EghtesadOnline: As part of an overarching policy of reforming the banking sector, the Central Bank of Iran has issued two executive directives concerning capital adequacy and international conformity standards for credit institutions and formation of credit cooperatives.
The Directive for Calculating Capital Adequacy Ratio of Credit Institutions has been notified to the banking system with the aim of increasing the conformity of lenders with new international standards "with an eye on the country's special conditions ", according to the official news website of the central bank.
Inspired by regulations of a number of internationally accepted documents, namely IFSB-15, Basel II, Basel III, and regulations of other countries, the revised directive has been approved in the latest session of the Money and Credit Council.
IFSB-15 was published in 2013 and constitutes a revised capital adequacy standard for institutions offering Islamic financial services while the Basel standards are a comprehensive set of reform measures developed by the Basel Committee on Banking Supervision to strengthen the regulation, supervision and risk management of the banking sector, Financial Tribune reported.
The last such directive issued by CBI dates back to 2003, which was the basis of operation for Iranian lenders before the notification of the new regulations.
Adhering to the new regulations will gradually help Iran upgrade financial transparency and conform to modern banking standards, which will be a significant step for the country as it needs a better standing in intergovernmental institutions such as the Financial Action Task Force.
This will help reconnect the Iranian banking sector to the international system and encourage major lenders in reestablishing correspondent banking ties with their Iranian counterparts, the lack of which has currently been identified as the source of many of the nation's problems.
The new directive obligates banks to balance their resources based on various forms of risk, including credit risk, market risk and operational risk, and set their required capital for covering operational and market risks. Previously, their resources were strictly balanced based on credit risk.
On the other hand, because local methods of rating and independent rating institutions are absent in Iran, CBI has directed lenders to "employ a simple measure for calculating credit risk".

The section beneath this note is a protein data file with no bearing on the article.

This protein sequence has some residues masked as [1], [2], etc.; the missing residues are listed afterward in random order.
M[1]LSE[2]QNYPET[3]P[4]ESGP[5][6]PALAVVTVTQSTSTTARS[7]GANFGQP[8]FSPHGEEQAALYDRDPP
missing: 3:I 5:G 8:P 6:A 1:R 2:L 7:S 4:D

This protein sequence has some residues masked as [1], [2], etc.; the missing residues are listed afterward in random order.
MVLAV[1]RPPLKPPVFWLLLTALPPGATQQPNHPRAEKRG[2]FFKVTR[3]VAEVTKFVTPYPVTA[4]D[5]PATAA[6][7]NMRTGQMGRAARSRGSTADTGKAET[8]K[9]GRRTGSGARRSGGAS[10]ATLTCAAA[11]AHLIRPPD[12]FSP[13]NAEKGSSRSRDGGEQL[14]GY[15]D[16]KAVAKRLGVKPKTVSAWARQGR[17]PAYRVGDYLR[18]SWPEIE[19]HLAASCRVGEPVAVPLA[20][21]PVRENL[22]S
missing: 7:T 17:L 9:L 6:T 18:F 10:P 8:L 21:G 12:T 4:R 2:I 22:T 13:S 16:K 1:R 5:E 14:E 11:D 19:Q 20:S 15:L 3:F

It also directs the banks to create a data system within six months containing information on their capital and risk ratio, which could be requested at will by the central bank at any given time.
The banks are now obligated to reach a certain level of capital within a timeframe provided in the directive and should they fail to do so, "CBI has defined preventive or punitive measures".
Organization of Credit Cooperatives
The Executive Directive for Establishing, Operating and Supervising Credit Cooperatives has been upgraded and communicated to cooperative offices affiliated to the Ministry of Cooperatives, Labor and Social Welfare.
It has been devised using experiences gathered as part of the previous directive and suggestions made by the ministry, and deals with existing and planned credit cooperatives.
Firstly, the directive states that in order to organize the monetary and banking system of the country and prevent the formation of unregulated and unsystematic credit cooperatives akin to the past, "credit cooperatives can henceforth be established as credit cooperatives of occupational groups".
Such cooperatives are established to fulfill the credit and financial needs of a particular occupation by collecting small investments from the members and lending it to other members. They provide money for workers, teachers and staffs of state bodies or private institutions.
Furthermore, "credit cooperatives have now been limited to accept deposits and allocate Qarzol-Hassanah (interest-free) loans".
The CBI directive also notes that any credit cooperatives of occupational groups, which are to be formed from now on, must have at least 50 members.
With this number of members, they must boast a minimum capital of 500 million rials ($13, 300) while for each additional member, 10 million rials ($266) will be added to their initial capital.
Cooperatives formed prior to the issuance of the directive have been instructed to adapt themselves to new guidelines within a year and obtain a new license of operation from the central bank. If they fail to get a permit, CBI will stop their activities.
Based on a memorandum of understanding signed by CBI and the Ministry of Cooperatives about two years ago, a total of 600 credit cooperatives will be authorized to operate in the money market